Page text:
The Fast Lane
Don't wait too long to visit one of Russell Miller's stores. It probably won't be around for long. Miller, 36, is the founder of Vacant, a leader of the "here today, gone tomorrow" pop-up retail craze. His 4-year-old, four-person company opens "guerrilla stores" in cities around the world for anywhere from two weeks to a month or so, hawking hard-to-find items ranging from apparel to action figures.
"We search all over the world for the unusual to bring to our stores," explains Miller, whose business has grown 60 percent during the past year. "We work with emerging brands as well as big manufacturers, but we help them come up with unique stuff. And we don't tell people until a few days before we open."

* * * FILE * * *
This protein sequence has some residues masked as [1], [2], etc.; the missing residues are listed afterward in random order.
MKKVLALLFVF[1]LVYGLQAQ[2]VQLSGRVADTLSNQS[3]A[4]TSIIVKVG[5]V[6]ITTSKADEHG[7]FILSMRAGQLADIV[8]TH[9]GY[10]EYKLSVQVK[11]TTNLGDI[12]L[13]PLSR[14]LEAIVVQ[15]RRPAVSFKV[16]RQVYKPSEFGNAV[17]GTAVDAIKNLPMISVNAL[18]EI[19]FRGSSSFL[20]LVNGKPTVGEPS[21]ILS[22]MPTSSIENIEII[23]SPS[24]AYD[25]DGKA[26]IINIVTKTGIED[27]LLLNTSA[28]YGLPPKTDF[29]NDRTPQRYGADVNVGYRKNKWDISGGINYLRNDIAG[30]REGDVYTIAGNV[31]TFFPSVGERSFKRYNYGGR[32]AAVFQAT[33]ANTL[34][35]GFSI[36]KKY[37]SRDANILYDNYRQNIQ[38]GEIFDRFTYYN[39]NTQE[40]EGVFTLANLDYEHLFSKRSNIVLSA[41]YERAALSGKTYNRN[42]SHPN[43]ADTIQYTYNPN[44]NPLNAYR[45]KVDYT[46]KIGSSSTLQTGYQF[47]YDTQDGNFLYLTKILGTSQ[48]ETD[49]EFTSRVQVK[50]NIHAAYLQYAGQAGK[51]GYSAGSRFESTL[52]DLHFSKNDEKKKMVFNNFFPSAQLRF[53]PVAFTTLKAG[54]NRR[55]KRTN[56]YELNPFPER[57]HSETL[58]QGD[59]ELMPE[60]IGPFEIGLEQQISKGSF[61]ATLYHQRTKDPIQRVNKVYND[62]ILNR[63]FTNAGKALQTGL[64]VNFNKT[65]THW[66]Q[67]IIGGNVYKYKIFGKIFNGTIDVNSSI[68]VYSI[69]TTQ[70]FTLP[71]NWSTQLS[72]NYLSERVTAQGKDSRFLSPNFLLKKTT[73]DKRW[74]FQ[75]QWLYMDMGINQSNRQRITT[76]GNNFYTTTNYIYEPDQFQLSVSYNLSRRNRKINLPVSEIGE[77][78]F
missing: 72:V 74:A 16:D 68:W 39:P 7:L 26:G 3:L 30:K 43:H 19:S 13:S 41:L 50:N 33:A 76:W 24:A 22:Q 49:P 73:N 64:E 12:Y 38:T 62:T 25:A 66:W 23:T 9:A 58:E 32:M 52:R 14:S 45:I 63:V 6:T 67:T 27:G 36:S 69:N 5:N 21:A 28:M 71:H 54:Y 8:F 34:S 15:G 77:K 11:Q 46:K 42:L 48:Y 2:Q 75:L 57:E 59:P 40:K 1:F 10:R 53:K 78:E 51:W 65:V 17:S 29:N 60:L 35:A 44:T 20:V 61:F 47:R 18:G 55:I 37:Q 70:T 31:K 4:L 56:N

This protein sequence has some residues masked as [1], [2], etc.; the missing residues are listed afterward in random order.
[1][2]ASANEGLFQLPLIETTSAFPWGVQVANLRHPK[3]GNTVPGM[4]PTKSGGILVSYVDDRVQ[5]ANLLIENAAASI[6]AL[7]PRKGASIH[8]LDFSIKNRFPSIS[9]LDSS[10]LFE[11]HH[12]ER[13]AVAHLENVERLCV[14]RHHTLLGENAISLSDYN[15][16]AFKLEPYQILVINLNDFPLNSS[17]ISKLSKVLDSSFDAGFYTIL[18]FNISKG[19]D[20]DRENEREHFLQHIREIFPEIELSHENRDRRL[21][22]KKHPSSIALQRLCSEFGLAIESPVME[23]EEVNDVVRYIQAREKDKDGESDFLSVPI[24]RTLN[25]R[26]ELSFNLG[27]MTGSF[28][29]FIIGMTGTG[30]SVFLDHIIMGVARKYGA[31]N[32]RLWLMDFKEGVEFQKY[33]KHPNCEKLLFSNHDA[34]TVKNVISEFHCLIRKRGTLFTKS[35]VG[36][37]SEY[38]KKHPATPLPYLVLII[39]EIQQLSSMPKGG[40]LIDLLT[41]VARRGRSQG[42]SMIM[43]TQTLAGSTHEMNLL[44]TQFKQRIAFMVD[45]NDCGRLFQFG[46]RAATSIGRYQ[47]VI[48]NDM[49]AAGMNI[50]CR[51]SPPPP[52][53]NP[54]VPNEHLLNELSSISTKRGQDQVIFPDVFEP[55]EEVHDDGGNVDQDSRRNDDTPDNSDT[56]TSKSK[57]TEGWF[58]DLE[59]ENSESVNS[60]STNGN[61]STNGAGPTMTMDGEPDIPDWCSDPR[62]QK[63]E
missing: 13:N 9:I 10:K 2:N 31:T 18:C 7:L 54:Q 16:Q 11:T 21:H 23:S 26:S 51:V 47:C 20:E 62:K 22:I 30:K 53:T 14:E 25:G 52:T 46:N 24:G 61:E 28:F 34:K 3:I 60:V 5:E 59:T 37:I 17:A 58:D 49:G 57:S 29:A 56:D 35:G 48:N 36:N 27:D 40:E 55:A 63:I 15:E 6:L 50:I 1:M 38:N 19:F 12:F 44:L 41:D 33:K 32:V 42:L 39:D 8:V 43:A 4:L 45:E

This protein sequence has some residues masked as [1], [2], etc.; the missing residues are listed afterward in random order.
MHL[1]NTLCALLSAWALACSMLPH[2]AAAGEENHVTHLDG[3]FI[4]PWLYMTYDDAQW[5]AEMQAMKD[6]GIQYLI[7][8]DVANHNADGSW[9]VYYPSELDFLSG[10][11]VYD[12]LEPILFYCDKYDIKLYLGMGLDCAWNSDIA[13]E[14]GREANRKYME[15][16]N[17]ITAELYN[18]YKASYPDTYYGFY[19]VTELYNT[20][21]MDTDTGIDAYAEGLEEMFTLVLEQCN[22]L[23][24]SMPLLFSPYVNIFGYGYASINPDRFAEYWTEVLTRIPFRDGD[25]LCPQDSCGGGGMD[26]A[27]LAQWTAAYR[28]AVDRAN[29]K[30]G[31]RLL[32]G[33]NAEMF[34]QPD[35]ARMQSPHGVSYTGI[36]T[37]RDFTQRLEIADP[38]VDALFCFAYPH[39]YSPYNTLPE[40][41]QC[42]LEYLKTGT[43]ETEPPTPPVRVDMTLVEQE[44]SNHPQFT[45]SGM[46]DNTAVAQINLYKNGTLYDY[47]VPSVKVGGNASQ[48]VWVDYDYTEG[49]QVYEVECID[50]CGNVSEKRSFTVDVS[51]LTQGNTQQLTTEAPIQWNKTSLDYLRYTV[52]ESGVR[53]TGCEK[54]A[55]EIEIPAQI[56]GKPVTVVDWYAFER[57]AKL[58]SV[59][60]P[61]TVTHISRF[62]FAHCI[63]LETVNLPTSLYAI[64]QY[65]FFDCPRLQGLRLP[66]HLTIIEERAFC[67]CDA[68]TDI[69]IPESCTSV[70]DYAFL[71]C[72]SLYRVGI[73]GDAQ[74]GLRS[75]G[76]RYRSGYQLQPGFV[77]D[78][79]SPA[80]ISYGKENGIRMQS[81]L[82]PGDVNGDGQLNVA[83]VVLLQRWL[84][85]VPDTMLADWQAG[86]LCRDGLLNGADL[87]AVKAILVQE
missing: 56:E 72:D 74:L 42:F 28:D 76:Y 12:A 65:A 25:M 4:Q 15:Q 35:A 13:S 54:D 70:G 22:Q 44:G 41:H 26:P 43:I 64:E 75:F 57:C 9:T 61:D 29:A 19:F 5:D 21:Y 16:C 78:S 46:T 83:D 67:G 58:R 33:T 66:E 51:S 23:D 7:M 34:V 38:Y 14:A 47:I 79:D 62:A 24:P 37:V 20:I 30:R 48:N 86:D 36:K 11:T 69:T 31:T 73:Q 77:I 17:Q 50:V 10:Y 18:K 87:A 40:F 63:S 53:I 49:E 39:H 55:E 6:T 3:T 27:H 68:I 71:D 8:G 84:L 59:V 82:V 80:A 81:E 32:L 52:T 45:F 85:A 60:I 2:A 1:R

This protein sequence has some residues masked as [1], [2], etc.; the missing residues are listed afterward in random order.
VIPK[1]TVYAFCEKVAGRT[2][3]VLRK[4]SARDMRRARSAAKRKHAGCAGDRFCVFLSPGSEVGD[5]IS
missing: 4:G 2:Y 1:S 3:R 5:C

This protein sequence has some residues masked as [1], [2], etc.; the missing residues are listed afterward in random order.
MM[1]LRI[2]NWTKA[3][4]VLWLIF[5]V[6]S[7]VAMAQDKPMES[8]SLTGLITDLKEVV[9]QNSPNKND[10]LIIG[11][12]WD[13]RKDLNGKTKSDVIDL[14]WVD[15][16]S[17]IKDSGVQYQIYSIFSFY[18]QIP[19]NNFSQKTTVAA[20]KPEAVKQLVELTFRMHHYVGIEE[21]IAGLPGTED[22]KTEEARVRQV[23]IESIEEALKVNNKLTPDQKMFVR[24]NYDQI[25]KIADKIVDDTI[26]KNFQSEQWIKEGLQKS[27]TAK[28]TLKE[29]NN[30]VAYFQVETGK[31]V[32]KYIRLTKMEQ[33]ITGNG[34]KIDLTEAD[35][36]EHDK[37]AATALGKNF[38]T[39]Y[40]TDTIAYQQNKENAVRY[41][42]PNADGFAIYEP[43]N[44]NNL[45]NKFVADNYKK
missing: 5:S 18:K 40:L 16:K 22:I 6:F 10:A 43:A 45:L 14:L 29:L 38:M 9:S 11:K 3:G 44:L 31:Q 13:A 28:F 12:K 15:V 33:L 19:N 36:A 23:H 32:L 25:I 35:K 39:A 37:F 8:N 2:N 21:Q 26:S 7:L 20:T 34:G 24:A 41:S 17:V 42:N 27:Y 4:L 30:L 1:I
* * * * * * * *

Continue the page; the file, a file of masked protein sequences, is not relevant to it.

Cindy Smith, vice president of The EGC Group, a marketing and advertising firm in Hicksville, New York, says the pop-up retail concept can easily translate to smaller retailers as a way to make a splash in a new market or create seasonal sales boosts.
Can't afford short-term space? Smith suggests taking 20 killer items and renting a kiosk at a local mall or even at a festival that attracts a lot of people. She also recommends publicizing a bit more aggressively than Vacant does: "Be sure that you're in a high-traffic location, or be sure to spend the money to let people know you're there and doing something different."